|the desert island classics story #5:|
It's 1974 and J.P. Whitecloud lives in San Diego, CA. He has just decided to focus on songwriting and arranging instead of a singing career. He has also just finished writing a number of songs with his wife Susan and wants to record this material. His first L.A. contacts lead him to former "Cricket" and songwriter J.I. Allison ("That'll Be The Day", "Peggy Sue") who quickly agrees to take part in recording sessions, bringing along his old pals Curtis and Hardin. J.P. Whitecloud is doing the singing for the time being. Warren Wolf, a friend and producer in London, likes the takes and encourages Whitecloud to record some more cuts in order to have something more substantial. Whitecloud's mind is blown severely by the fact that for the second session Hardin brings along none other than Telecaster legend James Burton, a personal hero of his. Since Burton's innovative playing had graced the early hits of Ricky Nelson, every second Tele player is trying to copy Burton's licks. At this point he's mainly working for Elvis besides doing session work. Whitecloud is impressed by Burton's humble ways and the sessions go very well.
Polydor is expressing interest, asking for more material. J.P. Whitecloud is dreaming a dream of being able to present this one-of-a-kind band as a regular working unit with the name of Jango. He is encouraged to do so because Glen D. Hardin has just left the Presley band and is only working for Emmylous Harris. But it turns out that things don't fall into place. The Crickets are moving their base to Nashville and James Burton is still doing well with Elvis. Polydor agrees to put out the album if this band agrees to tour Europe – which is impossible. So J.P. Whitecloud has some brillant backing tracks in the can but no band and no real singer to finish these songs convincingly.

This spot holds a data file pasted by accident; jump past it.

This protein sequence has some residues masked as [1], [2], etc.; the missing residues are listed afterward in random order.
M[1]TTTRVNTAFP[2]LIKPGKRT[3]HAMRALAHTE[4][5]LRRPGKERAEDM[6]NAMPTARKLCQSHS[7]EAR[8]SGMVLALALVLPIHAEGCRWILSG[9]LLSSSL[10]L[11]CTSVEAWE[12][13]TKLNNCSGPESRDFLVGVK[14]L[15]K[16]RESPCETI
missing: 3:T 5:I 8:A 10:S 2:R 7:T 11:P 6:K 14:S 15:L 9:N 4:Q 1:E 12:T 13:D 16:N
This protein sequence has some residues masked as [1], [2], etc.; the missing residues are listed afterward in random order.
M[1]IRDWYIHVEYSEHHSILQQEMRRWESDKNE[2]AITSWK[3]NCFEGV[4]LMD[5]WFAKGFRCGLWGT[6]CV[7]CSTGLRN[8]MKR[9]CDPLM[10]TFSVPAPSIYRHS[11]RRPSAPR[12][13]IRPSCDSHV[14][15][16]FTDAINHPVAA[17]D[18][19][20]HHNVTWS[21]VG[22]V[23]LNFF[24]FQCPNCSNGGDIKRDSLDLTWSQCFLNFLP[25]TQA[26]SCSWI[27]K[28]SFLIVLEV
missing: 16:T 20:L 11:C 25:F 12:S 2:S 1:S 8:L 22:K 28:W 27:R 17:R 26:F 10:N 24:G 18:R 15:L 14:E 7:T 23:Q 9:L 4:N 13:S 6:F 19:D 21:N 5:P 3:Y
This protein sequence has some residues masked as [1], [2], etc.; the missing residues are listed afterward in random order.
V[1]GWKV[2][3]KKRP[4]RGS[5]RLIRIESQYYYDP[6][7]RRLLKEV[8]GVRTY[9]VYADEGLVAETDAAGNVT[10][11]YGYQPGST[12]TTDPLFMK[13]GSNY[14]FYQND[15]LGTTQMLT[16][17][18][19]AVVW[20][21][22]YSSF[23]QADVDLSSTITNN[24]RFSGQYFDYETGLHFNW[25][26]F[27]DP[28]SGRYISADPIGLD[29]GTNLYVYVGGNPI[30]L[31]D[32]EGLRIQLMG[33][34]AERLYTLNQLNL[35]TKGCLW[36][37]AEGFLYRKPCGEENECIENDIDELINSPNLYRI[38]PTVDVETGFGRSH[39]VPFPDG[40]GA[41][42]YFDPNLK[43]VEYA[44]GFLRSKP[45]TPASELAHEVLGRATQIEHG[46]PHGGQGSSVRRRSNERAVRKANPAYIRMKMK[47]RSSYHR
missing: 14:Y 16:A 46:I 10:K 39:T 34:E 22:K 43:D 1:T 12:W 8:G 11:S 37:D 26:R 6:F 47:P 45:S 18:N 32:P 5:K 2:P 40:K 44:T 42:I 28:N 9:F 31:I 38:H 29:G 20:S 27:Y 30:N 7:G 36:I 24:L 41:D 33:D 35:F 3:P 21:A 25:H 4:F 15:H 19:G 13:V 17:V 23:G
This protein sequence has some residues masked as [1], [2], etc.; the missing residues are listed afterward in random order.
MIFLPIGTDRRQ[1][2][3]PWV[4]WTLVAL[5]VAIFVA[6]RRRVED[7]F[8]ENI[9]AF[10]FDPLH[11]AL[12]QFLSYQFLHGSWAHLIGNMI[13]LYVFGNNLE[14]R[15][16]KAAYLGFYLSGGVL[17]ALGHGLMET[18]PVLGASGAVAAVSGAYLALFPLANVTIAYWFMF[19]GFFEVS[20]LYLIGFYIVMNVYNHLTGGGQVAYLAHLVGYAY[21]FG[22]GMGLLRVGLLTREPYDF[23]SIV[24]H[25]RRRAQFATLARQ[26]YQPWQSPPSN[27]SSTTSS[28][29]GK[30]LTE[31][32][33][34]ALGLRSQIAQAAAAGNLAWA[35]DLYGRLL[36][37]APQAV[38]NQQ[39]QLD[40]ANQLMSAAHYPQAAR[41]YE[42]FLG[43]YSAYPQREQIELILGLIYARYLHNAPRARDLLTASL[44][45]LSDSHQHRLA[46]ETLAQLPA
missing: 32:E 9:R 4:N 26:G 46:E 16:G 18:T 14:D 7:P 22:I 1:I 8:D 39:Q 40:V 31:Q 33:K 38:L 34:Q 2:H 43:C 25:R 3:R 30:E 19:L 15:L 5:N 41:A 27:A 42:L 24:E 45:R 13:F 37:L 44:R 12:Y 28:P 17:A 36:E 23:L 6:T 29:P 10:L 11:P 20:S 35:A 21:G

Whitecloud starts looking for a proper singer who is right for the material – to no avail. Then someone mentions to him the fact that Bob Mosley is around in San Diego and he starts looking for him. Finally, he finds him singing and playing in a bowling alley. J.P. remembers: "His singing was so good that I walked up to him after the set and told him that I wanted to record him the next day. And he did. In fact, he sang all nine songs on this album in one day, seven of the nine in one take. That was amazing since he had never heard of any of them before. Joe B. ... said Bob was one of the best singers he had ever heard." And so the album is ready to be shopped around. But by this time it's been known throughout the industry that Bob Mosley has personal problems. Record companies shy away, just like Bill Graham, who comes close of signing a deal at one point. NEVER DREAMED is shelved for more than 20 years.
And here it is on TAXIM, finally. The songs belong to the house of American roots music with elements of rock, blues and country blended in various shapes, sizes and moods. The one-of-a-kind singing and playing styles of Bob Mosley, James Burton and Glen D. Hardin are unmistakable. NEVER DREAMED is the small gem that time forgot. Today, Bob Mosley is back on track. He had hit the hard times in the early nineties, culminating in four years of being homeless. But amazingly, he has pulled himself back and is now a member of Moby Grape again, whenever the band chooses to appear on stage every once in a while. His singing and playing is strong as ever.
J.P. Whitecloud has become a successful producer and is glad to be still friends with Mosley. NEVER DREAMED is a wonderful document of a special musical encounter. Nothing more and nothing less.
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